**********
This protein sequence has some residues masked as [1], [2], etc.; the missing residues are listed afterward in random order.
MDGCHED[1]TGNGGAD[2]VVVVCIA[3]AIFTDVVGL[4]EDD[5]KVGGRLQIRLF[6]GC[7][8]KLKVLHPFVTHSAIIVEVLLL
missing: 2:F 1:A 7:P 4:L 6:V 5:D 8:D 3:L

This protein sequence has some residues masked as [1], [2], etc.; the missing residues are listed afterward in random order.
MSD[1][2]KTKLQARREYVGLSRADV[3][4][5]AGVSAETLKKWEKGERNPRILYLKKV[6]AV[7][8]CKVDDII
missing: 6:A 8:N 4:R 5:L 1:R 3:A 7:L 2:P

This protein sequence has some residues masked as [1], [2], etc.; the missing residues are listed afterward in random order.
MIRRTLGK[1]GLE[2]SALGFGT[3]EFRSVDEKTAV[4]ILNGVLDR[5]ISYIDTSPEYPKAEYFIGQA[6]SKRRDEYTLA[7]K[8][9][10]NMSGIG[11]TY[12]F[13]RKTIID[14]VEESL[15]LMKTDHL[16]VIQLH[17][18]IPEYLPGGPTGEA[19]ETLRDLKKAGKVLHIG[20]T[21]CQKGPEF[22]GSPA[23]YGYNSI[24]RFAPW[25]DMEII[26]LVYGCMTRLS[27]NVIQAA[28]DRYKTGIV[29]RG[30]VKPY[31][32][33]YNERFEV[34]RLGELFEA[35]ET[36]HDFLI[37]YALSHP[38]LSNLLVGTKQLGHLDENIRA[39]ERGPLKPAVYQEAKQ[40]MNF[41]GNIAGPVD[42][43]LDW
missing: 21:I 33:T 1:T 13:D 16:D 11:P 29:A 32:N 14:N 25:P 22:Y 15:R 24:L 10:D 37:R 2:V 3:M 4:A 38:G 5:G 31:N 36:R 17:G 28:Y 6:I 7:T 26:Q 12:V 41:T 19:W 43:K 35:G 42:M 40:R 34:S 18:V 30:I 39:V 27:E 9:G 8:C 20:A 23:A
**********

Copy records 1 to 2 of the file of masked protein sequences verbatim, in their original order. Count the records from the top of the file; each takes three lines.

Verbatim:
This protein sequence has some residues masked as [1], [2], etc.; the missing residues are listed afterward in random order.
MDGCHED[1]TGNGGAD[2]VVVVCIA[3]AIFTDVVGL[4]EDD[5]KVGGRLQIRLF[6]GC[7][8]KLKVLHPFVTHSAIIVEVLLL
missing: 2:F 1:A 7:P 4:L 6:V 5:D 8:D 3:L

This protein sequence has some residues masked as [1], [2], etc.; the missing residues are listed afterward in random order.
MSD[1][2]KTKLQARREYVGLSRADV[3][4][5]AGVSAETLKKWEKGERNPRILYLKKV[6]AV[7][8]CKVDDII
missing: 6:A 8:N 4:R 5:L 1:R 3:A 7:L 2:P